This study was a prospective study comparing between urgent VCE and urgent DBE. VCE and DBE were performed within the first 72 hrs of hospitalization. VCE was carried out 12 hrs before DBE. The independent operators performed VCE and DBE. The VCE results were blinded to the DBE endoscopists. A positive finding was considered that finding could explain the cause of bleeding and/or resulted in a correct therapeutic management including taking biopsy sampling. A negative finding was considered when the cause of bleeding was not detected and there was no recurrence of bleeding during the follow up period. The results of CE and DBE were evaluated whether or not the total small bowel was visualization. The diagnosis yield and the impact on clinical outcome were assessed.
CE procedure CE was performed at the bedside according to the manufacturer's instruction (MiroCam, Intromedic Co., Seoul, Republic of Korea). The technical description of CE has been documented.8 The capsule has a complementary metal oxide semiconductor sensor with an image acquisition rate of 3 frames per second. As a result of a power saving measure, the recorder incorporates two external electrodes and a single skin electrode for electric data conduction across the body which avoids the need for radiofrequency transmission.8 Patients ingested 2L of polyethylene glycol (PEG) for small bowel preparation. Patients were allowed to drink clear liquid at 2 hrs after swallowing the capsule. No any medication (prokinetic drugs, simethicone) was given during the examination. The small bowel transit time was defined as the time between the passage of the capsule through the pylorus and the arrival of the capsule in the cecum. The boundary between the jejunum and ileum was defined as the half-time of small bowel transit. 9 The positive finding on VCE were defined as either the visualization of a lesion including angioectasia, mass and ulcer or the presence of blood and/or blood clots in the small bowel lumen. The terms of negative findings were defined as no abnormalities or non-specific findings such as red spots, erosion and visible submucosal vein.
DBE procedure The standard DBE system (Fujinon Inc, Saitama, Japan) was used in the examination. The system consists of the high resolution endoscope (Fujinon EN-450T5/20) with a 200-cm working length, 8.5 mm of outer diameter and a 145-cm flexible overtube with 12 mm of outer diameter. The endoscope's working channel has a 2.2 mm in diameter. Two latex balloons were attached at the tips of both the enteroscope and the overtube and were inflated and deflated with the air from a pressure controlled system. The technique has been described in the detail previously by Yamamoto et al.10 The initial oral approach was usually selected. Whilst, the anal approach was performed initially in patients suspected ileum lesion who presented with hematochezia. The anal approach was performed in the same session when the initial route was negative. In case that the other approach was considered, the small bowel mucosa was marked by submucosal India ink injection using injection catheter at the most distal part during the oral approach and the most proximal part during the anal approach. DBE was performed under conscious sedation with midazolam and/or meperidine administration and cardiorespiratory monitoring by the experience endoscopists.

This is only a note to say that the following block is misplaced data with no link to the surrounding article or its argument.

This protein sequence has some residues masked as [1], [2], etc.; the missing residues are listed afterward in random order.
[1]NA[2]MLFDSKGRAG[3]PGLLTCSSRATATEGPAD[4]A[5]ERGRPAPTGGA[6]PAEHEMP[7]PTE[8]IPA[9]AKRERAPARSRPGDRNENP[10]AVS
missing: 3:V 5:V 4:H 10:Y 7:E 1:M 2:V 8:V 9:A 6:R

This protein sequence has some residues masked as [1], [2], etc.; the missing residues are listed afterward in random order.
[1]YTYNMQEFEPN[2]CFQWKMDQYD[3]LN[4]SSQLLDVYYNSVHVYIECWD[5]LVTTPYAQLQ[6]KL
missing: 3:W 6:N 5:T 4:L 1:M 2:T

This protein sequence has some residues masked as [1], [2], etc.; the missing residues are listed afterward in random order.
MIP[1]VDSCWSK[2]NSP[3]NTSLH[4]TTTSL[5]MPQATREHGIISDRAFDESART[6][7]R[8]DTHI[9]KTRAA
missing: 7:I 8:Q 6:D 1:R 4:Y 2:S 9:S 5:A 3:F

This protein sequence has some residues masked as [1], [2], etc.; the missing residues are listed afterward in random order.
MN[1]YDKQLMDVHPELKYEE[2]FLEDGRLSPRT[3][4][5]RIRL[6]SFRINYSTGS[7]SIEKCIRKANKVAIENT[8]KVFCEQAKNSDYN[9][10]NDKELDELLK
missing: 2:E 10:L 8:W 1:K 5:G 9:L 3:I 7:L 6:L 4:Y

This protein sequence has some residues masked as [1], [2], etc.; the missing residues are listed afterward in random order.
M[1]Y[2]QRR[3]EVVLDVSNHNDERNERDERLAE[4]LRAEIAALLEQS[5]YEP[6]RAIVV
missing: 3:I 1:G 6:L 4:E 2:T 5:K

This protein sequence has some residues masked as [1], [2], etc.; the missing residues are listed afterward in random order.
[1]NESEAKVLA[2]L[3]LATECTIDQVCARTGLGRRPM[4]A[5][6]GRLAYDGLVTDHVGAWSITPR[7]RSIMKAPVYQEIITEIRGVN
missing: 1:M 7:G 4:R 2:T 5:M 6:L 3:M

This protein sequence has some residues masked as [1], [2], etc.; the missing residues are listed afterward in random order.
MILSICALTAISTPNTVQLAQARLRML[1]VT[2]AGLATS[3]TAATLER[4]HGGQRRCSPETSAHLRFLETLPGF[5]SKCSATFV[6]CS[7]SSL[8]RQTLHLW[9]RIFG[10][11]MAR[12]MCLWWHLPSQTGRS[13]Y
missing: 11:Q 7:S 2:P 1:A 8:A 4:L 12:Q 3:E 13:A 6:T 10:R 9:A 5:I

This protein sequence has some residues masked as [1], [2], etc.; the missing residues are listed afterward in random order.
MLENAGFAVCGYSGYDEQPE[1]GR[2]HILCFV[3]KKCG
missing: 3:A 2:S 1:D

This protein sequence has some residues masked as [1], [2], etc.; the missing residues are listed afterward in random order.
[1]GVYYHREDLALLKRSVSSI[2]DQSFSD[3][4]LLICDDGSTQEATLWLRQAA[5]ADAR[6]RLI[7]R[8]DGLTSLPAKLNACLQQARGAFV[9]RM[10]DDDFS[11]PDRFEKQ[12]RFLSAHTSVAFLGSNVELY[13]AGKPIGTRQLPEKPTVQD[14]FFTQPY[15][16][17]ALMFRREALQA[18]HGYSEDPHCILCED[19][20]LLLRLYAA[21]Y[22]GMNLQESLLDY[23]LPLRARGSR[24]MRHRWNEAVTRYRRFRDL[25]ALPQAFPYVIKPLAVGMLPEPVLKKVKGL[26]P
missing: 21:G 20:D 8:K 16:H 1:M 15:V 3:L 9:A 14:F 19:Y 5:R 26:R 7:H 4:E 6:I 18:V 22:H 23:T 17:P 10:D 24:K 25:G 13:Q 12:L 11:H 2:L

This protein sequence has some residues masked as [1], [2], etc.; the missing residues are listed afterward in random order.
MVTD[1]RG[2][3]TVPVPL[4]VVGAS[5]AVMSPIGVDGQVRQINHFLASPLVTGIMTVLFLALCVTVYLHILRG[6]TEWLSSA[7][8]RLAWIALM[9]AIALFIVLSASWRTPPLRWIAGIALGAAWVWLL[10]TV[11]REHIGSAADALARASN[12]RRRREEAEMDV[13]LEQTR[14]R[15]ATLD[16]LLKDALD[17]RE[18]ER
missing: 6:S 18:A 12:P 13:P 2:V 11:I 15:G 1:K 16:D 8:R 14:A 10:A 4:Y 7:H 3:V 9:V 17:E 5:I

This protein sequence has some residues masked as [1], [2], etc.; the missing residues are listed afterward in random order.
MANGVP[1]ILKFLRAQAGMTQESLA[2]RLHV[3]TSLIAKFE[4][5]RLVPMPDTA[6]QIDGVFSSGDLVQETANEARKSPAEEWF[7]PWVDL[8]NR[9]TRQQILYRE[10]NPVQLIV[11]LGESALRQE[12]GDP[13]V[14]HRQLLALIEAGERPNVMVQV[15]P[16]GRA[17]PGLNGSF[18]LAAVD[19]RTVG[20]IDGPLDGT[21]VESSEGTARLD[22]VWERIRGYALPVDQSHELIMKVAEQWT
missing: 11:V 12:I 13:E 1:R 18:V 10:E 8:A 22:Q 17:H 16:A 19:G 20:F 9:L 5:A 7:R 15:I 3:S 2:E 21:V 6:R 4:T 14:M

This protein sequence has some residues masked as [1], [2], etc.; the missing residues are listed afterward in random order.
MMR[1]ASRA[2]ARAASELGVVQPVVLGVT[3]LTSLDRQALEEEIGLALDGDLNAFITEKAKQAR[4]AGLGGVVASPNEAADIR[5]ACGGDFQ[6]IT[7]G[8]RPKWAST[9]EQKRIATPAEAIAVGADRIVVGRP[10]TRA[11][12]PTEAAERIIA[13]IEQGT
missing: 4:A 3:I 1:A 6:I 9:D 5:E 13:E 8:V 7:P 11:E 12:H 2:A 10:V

If the bleeding cause was detected, the endoscopic treatment was used to achieve hemostasis including argon plasma coagulation (APC), injection or clipping. Biopsy was taken whenever possible. In case that tumor was found, India ink was marked into submucosa around it.
Please refer to this study by its ClinicalTrials.gov identifier: NCT01654770
|Gastroenterology Unit, King Chulalongkorn Memorial Hospital|
|Patumwan, Bangkok, Thailand, 10330|
|Principal Investigator:||Vichai Viriyatsahakul, MD, MSc||Gastroenterology unit, King Chulalongkorn Memorial Hospital|